Through the teachings we will learn and share at the Mino-Bimaadiziiwin Digital Culture Camp and the extended networks our members weave, we not only strengthen our own community as Anishinaabeg but the larger intertribal community as well. We intentionally plan to partner with other formal and informal community groups including the United Indians of All Tribes and Unkitawa, two Seattle-based intertribal non-profits, as well as s'gʷi gʷi ʔ altxʷ (House of Welcome) longhouse in Olympia, Washington. We aim to connect the cultural experts and the protocols we develop with these other groups to provide additional workshops for community members, Anishinaabe and non-Anishinaabe alike.
The target audience is Anishinaabeg (Potawatomi, Algonquin, Ojibway, Mississauga, Nipissing, Saulteaux, Ottawa, and Oji-Cree) tribal people living away from their traditional homelands or in other ways distanced or from traditional land-based cultural teachings. I am an active member of Anishinaabe Pacific Northwest collective, which is one of, if not the only organized group of Anishinaabeg in my region. The Mino-Bimaadiziiwin Digital Culture Camp project builds on the legacy of organizers before me who have sought to address the needs of Anishinaabe in our region and awareness of those needs come through our direct relationships with our communities. Our group has identified gaps in access to traditional teachings long before the COVID-19 global pandemic. As an urban indigenous person myself, my own family has been directly impacted by the colonial separation of adoption, poverty, homeless, and substance abuse as well as the healing impacts of culture and tradition. Our families know these issues intimately and I will bolster these understandings with my past academic research on urban indigenous cultural revitalization in Seattle and Aotearoa New Zealand as well as my professional work in the field of non-profit administration. The Anishinaabe Pacific Northwest group is both the foundation of the culture camp and will be active participants in the growth of this project.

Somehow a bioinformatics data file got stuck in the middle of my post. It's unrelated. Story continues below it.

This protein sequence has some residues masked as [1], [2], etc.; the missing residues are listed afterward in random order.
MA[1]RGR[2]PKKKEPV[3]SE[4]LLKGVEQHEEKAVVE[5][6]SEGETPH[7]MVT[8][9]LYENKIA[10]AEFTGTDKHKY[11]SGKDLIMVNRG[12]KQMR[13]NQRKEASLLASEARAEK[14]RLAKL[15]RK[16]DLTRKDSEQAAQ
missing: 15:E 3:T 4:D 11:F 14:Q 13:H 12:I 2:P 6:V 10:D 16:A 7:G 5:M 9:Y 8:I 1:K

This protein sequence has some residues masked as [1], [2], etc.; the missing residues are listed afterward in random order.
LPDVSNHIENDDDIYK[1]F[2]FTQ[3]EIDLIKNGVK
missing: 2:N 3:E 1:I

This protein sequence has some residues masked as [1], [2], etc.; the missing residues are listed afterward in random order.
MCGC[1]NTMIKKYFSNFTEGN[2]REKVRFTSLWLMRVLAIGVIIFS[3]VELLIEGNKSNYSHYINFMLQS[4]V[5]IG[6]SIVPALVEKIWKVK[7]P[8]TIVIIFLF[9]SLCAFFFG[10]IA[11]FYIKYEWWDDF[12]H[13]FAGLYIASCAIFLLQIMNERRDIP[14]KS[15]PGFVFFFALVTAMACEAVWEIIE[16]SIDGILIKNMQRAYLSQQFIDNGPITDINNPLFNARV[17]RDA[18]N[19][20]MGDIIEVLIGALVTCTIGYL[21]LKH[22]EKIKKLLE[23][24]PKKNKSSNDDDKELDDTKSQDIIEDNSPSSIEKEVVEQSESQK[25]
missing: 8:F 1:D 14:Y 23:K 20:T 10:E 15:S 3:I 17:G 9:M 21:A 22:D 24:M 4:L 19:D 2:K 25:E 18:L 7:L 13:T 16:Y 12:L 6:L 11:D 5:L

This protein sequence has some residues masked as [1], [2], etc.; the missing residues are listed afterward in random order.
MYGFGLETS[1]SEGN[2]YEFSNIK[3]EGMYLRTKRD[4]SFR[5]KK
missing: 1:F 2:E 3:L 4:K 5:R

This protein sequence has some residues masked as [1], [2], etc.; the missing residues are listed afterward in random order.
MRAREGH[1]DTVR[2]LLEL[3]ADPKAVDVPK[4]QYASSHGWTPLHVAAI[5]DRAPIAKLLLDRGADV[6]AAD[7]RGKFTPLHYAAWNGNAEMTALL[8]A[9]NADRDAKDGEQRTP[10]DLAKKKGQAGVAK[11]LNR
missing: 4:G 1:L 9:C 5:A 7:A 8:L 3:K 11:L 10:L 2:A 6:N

Which dimension of the Fellowship does your solution most closely address?Support language and cultural revitalization, quality K-12 education, and support for first-generation college students
Explain how the problem, your solution, and your solution’s target population relate to the Fellowship and your selected dimension.
Using complex adaptive system theory, the project will indigenize virtual learning environments through the development of infrastructure and cultural protocol. The tools developed will increase cultural access and community participation, therefore reducing disparities among our peoples and strengthening our broader indigenous nations. This work on the Mino-Bimaadiziiwin Digital Culture camp creates even more space for the cultural revitalization among our geographically diverse Anishinaabeg communities, even amidst a global pandemic.
In what city, town, or region is your solution team headquartered?Seattle, WA, USA
What is your solution’s stage of development?Prototype: A venture or organization building and testing its product, service, or business model
Who is the primary delegate for your solution?
Please indicate the tribal affiliation of your primary delegate.
Is your primary delegate a member of the community in which your project is based?
Yes - Algonquin Anishinaabeg & living off-reserve and traditional homelands
Which of the following categories best describes your solution?A new application of an existing technology
Please select the technologies currently used in your solution:
Select the key characteristics of your target population.
Which of the UN Sustainable Development Goals does your solution address?
In which state(s) do you currently operate?
In which state(s) will you be operating within the next year?
What type of organization is your solution team?Not registered as any organization
How many years have you worked on your solution?
Madeline Rider Anishinaabe Pacific Northwest